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The Excitation of N2H+ in Interstellar Molecular Clouds. I. Models

AutorCernicharo, José ; Daniel, Fabien ; Dubernet, M. L.
Palabras claveAstrophysics
ISM: abundances
ISM: clouds
ISM: molecules
Line: formation
Line: profiles
Molecular processes
Radiative transfer
Fecha de publicación20-jun-2006
EditorAmerican Astronomical Society
CitaciónarXiv:astro-ph/0606479v1
The Astrophysical Journal, 648:461–471, 2006 September 1
ResumenWe present large velocity gradient (LVG) and nonlocal radiative transfer calculations involving the rotational and hyperfine structure of the spectrum of N2H+, with collisional rate coefficients recently derived by us. The goal of this study is to check the validity of the assumptions made to treat the hyperfine structure and to study the physical mechanisms leading to the observed hyperfine anomalies. We find that the usual hypothesis of identical excitation temperatures for all hyperfine components of the –0 transition is not correct within the range of densities existing in cold dense cores, i.e., a few < a few 106 cm−3. This is due to different radiative trapping effects in the hyperfine components. Moreover, within this range of densities and considering the typical abundance of N2H+, the total opacity of rotational lines has to be derived taking into account the hyperfine structure. The error made when only considering the rotational energy structure can be as large as 100%. Using nonlocal models, we find that, due to saturation, hyperfine anomalies appear as soon as the total opacity of the –0 transition becomes larger than 20. Radiative scattering in less dense regions enhances these anomalies and particularly induces a differential increase of the excitation temperatures of the hyperfine components. This process is more effective for the transitions with the highest opacities for which emerging intensities are also reduced by self‐absorption effects. These effects are not as critical as in HCO+ or HCN, but should be taken into account when interpreting the spatial extent of the N2H+ emission in dark clouds.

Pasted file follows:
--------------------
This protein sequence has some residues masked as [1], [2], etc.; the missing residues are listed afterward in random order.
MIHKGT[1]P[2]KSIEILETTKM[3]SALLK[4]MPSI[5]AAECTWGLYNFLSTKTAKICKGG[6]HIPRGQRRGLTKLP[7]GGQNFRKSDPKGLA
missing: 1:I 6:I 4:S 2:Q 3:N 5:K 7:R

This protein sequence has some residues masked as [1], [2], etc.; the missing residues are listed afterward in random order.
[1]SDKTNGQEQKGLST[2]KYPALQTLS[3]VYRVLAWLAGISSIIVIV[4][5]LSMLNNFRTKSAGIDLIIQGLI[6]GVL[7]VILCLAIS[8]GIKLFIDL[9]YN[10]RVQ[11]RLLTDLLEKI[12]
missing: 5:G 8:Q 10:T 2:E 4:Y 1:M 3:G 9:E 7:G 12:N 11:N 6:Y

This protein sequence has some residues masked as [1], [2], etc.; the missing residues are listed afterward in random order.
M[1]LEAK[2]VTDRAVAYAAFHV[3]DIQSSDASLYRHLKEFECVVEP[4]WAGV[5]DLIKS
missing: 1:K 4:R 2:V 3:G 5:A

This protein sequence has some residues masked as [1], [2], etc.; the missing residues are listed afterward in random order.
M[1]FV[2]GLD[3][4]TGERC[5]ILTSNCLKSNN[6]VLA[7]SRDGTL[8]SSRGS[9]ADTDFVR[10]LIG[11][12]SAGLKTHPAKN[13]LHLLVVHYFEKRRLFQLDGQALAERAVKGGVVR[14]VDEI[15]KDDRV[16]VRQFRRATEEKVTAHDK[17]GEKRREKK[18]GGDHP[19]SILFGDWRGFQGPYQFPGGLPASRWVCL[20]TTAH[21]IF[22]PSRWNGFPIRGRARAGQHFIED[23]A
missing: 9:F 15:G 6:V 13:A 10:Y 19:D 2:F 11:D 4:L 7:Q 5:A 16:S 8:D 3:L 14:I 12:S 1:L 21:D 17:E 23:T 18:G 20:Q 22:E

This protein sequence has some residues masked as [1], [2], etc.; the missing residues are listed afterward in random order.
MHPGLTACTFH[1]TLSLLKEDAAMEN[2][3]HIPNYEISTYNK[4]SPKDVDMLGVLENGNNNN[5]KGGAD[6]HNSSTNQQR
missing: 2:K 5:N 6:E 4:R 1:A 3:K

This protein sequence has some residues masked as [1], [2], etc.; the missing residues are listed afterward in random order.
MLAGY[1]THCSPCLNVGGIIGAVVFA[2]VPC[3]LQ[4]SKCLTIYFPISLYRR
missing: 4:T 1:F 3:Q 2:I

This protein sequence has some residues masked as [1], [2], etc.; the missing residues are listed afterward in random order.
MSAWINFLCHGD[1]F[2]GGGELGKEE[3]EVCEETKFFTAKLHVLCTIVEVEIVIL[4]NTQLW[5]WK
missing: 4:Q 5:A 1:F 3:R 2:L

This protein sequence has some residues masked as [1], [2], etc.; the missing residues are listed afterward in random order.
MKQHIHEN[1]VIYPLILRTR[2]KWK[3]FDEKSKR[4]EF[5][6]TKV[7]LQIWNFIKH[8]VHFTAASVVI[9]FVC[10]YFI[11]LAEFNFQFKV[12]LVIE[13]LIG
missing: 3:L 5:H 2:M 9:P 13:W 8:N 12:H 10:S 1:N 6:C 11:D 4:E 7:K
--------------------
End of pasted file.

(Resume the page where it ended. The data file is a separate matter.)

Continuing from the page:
URIhttp://hdl.handle.net/10261/2616
DOI10.1086/505738
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